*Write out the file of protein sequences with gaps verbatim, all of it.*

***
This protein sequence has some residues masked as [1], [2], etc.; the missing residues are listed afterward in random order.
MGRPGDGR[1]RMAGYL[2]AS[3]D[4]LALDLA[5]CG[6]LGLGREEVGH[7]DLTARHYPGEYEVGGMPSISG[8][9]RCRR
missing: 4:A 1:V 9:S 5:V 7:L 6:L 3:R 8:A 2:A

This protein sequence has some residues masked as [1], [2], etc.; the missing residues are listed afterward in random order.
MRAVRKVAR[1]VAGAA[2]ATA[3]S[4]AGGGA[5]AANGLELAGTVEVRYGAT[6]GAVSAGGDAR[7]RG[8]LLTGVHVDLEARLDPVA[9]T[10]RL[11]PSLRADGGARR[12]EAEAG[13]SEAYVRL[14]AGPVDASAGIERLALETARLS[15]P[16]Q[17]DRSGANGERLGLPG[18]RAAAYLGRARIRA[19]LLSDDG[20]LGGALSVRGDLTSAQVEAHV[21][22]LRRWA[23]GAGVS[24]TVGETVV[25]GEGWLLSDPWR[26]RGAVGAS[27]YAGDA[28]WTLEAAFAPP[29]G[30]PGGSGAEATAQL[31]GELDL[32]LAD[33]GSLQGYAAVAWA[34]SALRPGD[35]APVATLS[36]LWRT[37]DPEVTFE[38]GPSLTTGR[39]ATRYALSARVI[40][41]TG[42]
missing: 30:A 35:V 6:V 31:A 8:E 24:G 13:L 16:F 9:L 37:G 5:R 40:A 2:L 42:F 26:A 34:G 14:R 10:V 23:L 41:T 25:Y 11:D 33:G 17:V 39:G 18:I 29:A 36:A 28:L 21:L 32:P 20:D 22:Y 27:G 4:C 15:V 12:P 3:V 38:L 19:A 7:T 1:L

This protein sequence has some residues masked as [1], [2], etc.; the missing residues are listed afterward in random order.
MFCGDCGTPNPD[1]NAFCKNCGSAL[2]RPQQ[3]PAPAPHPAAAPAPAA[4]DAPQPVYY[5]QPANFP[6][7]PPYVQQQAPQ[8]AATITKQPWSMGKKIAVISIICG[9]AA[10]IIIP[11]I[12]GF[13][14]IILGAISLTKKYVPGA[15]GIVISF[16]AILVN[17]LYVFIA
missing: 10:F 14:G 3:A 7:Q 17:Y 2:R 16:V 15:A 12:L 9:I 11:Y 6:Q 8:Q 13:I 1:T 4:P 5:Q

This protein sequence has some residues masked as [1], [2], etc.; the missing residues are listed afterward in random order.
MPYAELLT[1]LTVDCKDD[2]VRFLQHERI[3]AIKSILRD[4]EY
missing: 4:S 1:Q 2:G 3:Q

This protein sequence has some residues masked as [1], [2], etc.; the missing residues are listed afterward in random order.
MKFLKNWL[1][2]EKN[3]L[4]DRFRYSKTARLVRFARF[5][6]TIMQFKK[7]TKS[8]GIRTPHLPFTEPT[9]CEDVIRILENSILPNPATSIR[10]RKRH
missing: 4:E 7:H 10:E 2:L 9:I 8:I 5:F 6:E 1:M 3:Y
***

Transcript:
This protein sequence has some residues masked as [1], [2], etc.; the missing residues are listed afterward in random order.
MGRPGDGR[1]RMAGYL[2]AS[3]D[4]LALDLA[5]CG[6]LGLGREEVGH[7]DLTARHYPGEYEVGGMPSISG[8][9]RCRR
missing: 4:A 1:V 9:S 5:V 7:L 6:L 3:R 8:A 2:A

This protein sequence has some residues masked as [1], [2], etc.; the missing residues are listed afterward in random order.
MRAVRKVAR[1]VAGAA[2]ATA[3]S[4]AGGGA[5]AANGLELAGTVEVRYGAT[6]GAVSAGGDAR[7]RG[8]LLTGVHVDLEARLDPVA[9]T[10]RL[11]PSLRADGGARR[12]EAEAG[13]SEAYVRL[14]AGPVDASAGIERLALETARLS[15]P[16]Q[17]DRSGANGERLGLPG[18]RAAAYLGRARIRA[19]LLSDDG[20]LGGALSVRGDLTSAQVEAHV[21][22]LRRWA[23]GAGVS[24]TVGETVV[25]GEGWLLSDPWR[26]RGAVGAS[27]YAGDA[28]WTLEAAFAPP[29]G[30]PGGSGAEATAQL[31]GELDL[32]LAD[33]GSLQGYAAVAWA[34]SALRPGD[35]APVATLS[36]LWRT[37]DPEVTFE[38]GPSLTTGR[39]ATRYALSARVI[40][41]TG[42]
missing: 30:A 35:V 6:V 31:A 8:E 24:G 13:L 16:F 9:L 37:G 5:R 40:A 2:L 42:F 26:A 34:G 14:R 10:V 23:L 41:T 25:Y 11:D 33:G 17:V 39:G 18:I 29:A 36:A 28:L 21:L 32:P 20:D 22:Y 27:G 4:C 15:V 12:P 3:V 38:L 19:A 7:T 1:L

This protein sequence has some residues masked as [1], [2], etc.; the missing residues are listed afterward in random order.
MFCGDCGTPNPD[1]NAFCKNCGSAL[2]RPQQ[3]PAPAPHPAAAPAPAA[4]DAPQPVYY[5]QPANFP[6][7]PPYVQQQAPQ[8]AATITKQPWSMGKKIAVISIICG[9]AA[10]IIIP[11]I[12]GF[13][14]IILGAISLTKKYVPGA[15]GIVISF[16]AILVN[17]LYVFIA
missing: 10:F 14:G 3:A 7:Q 17:Y 2:R 16:V 15:A 12:L 9:I 11:Y 6:Q 8:Q 13:I 1:T 4:P 5:Q

This protein sequence has some residues masked as [1], [2], etc.; the missing residues are listed afterward in random order.
MPYAELLT[1]LTVDCKDD[2]VRFLQHERI[3]AIKSILRD[4]EY
missing: 4:S 1:Q 2:G 3:Q

This protein sequence has some residues masked as [1], [2], etc.; the missing residues are listed afterward in random order.
MKFLKNWL[1][2]EKN[3]L[4]DRFRYSKTARLVRFARF[5][6]TIMQFKK[7]TKS[8]GIRTPHLPFTEPT[9]CEDVIRILENSILPNPATSIR[10]RKRH
missing: 4:E 7:H 10:E 2:L 9:I 8:I 5:F 6:E 1:M 3:Y